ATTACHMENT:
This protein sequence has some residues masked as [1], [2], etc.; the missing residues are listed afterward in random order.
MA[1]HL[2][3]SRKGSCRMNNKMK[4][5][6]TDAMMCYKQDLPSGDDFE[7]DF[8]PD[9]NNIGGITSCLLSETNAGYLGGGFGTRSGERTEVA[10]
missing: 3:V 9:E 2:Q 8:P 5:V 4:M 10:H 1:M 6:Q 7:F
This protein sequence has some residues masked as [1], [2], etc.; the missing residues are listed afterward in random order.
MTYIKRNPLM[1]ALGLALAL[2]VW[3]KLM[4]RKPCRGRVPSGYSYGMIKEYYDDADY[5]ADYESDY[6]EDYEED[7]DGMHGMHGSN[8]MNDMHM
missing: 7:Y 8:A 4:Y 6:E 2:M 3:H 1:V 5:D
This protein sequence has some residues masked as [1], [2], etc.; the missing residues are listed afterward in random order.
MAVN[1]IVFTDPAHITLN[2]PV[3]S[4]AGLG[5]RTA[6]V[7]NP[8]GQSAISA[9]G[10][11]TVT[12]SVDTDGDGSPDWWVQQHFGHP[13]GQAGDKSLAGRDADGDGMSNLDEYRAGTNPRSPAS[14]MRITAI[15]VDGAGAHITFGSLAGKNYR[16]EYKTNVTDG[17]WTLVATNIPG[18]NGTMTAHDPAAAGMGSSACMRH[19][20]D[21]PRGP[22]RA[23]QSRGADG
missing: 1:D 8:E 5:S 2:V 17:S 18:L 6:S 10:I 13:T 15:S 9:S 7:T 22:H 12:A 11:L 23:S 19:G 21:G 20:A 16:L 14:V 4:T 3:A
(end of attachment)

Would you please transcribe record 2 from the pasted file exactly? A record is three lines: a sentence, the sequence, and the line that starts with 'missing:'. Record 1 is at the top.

This protein sequence has some residues masked as [1], [2], etc.; the missing residues are listed afterward in random order.
MTYIKRNPLM[1]ALGLALAL[2]VW[3]KLM[4]RKPCRGRVPSGYSYGMIKEYYDDADY[5]ADYESDY[6]EDYEED[7]DGMHGMHGSN[8]MNDMHM
missing: 7:Y 8:A 4:Y 6:E 2:M 3:H 1:V 5:D